UN boss urges Ethiopia, Sudan, Egypt to negotiation

UN boss urges Ethiopia, Sudan, Egypt to negotiation

Politics

Through his spokesperson, the Secretary-General of The United Nations Antonio Guterres on Tuesday urges Ethiopia, Sudan, Egypt to continue negotiations in relation to the Grand Ethiopian Renaissance Dam (GERD).

“Good progress” is being made in negotiations among Ethiopia, Sudan and Egypt in hopes of achieving a mutually beneficial agreement, according to Mr. Antonio Guterres. “The Secretary-General continues to follow closely developments related to the Grand Ethiopian Renaissance Dam (GERD),” the Spokesperson said.



The Secretary General notes the good progress in the negotiations between the Arab Republic of Egypt, the Federal Democratic Republic of Ethiopia and the Republic of Sudan thus far and encourages the three parties to persevere with efforts to peacefully resolve any remaining differences and to achieve a mutually beneficial agreement.

The Secretary-General underscores the importance of the 2015 Declaration of Principles on the GERD, which emphasizes cooperation based on common understanding, mutual benefit, good faith, win-win, and the principles of international law.

The Secretary-General encourages progress towards an amicable agreement in accordance with the spirit of these Principles.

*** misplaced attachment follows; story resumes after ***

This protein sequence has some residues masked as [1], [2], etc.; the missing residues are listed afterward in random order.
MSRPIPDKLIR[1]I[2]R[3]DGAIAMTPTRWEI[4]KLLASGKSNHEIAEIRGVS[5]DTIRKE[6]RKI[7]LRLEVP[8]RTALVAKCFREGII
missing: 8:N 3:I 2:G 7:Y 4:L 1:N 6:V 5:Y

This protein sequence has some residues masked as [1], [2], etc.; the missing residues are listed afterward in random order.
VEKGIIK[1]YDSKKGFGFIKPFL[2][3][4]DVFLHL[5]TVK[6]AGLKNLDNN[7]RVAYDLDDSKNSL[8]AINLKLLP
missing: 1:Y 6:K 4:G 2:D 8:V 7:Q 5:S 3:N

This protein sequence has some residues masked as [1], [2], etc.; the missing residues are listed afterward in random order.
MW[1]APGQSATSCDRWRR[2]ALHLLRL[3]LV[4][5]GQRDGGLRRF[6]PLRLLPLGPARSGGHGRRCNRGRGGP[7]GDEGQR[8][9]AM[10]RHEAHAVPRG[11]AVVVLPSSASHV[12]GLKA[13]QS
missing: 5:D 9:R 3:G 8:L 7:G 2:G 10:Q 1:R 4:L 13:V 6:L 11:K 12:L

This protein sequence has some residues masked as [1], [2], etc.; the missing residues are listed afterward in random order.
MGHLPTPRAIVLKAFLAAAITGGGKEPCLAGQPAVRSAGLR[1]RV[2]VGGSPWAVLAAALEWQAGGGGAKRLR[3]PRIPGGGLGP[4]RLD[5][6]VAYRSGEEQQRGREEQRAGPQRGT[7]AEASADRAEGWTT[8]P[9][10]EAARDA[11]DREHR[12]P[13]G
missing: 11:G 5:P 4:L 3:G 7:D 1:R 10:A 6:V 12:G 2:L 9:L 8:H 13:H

Reports show that since the launching of GERD nine years ago, Ethiopia, Egypt and Sudan have been negotiating on how to reduce the impact of the dam on the downstream countries. Meanwhile, they haven’t been able to conclude a deal. The renewed negotiation brokered by the United Sates and hosted in Washington D.C. a few months ago has also failed to bear fruit.



Going up along the Blue Nile near the border with Sudan, and under construction since 2011, the $4.5 billion dam – also known by its acronym GERD – will be Africa’s biggest hydroelectric power plant once completed.

Negotiations centre on the pace at which Ethiopia fills the 74 billion cubic metre reservoir behind the dam and the impact that could have on water supplies downstream in Sudan and Egypt.